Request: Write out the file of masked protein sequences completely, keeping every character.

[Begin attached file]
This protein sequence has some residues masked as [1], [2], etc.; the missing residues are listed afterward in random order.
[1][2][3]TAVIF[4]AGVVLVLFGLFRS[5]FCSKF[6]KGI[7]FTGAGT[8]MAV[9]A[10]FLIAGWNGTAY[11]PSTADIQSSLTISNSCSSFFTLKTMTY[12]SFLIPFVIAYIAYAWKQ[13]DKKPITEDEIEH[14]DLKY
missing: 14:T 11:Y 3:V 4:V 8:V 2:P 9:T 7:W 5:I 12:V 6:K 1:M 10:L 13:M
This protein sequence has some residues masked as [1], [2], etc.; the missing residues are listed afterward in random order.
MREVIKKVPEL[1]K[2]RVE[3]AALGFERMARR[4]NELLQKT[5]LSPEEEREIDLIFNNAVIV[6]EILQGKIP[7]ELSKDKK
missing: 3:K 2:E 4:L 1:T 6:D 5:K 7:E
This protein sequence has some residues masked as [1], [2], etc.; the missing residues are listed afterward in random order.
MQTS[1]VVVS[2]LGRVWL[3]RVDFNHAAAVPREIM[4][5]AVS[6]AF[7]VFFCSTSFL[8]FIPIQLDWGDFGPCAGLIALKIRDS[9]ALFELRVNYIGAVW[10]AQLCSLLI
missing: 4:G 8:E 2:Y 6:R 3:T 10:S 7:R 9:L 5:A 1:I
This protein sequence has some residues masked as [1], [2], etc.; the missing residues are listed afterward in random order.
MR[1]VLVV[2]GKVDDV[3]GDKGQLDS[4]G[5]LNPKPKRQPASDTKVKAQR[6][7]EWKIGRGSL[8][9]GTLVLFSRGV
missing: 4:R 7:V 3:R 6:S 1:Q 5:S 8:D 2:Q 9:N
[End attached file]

This protein sequence has some residues masked as [1], [2], etc.; the missing residues are listed afterward in random order.
[1][2][3]TAVIF[4]AGVVLVLFGLFRS[5]FCSKF[6]KGI[7]FTGAGT[8]MAV[9]A[10]FLIAGWNGTAY[11]PSTADIQSSLTISNSCSSFFTLKTMTY[12]SFLIPFVIAYIAYAWKQ[13]DKKPITEDEIEH[14]DLKY
missing: 14:T 11:Y 3:V 4:V 8:V 2:P 9:T 7:W 5:I 12:V 6:K 1:M 10:L 13:M
This protein sequence has some residues masked as [1], [2], etc.; the missing residues are listed afterward in random order.
MREVIKKVPEL[1]K[2]RVE[3]AALGFERMARR[4]NELLQKT[5]LSPEEEREIDLIFNNAVIV[6]EILQGKIP[7]ELSKDKK
missing: 3:K 2:E 4:L 1:T 6:D 5:K 7:E
This protein sequence has some residues masked as [1], [2], etc.; the missing residues are listed afterward in random order.
MQTS[1]VVVS[2]LGRVWL[3]RVDFNHAAAVPREIM[4][5]AVS[6]AF[7]VFFCSTSFL[8]FIPIQLDWGDFGPCAGLIALKIRDS[9]ALFELRVNYIGAVW[10]AQLCSLLI
missing: 4:G 8:E 2:Y 6:R 3:T 10:S 7:R 9:L 5:A 1:I
This protein sequence has some residues masked as [1], [2], etc.; the missing residues are listed afterward in random order.
MR[1]VLVV[2]GKVDDV[3]GDKGQLDS[4]G[5]LNPKPKRQPASDTKVKAQR[6][7]EWKIGRGSL[8][9]GTLVLFSRGV
missing: 4:R 7:V 3:R 6:S 1:Q 5:S 8:D 2:Q 9:N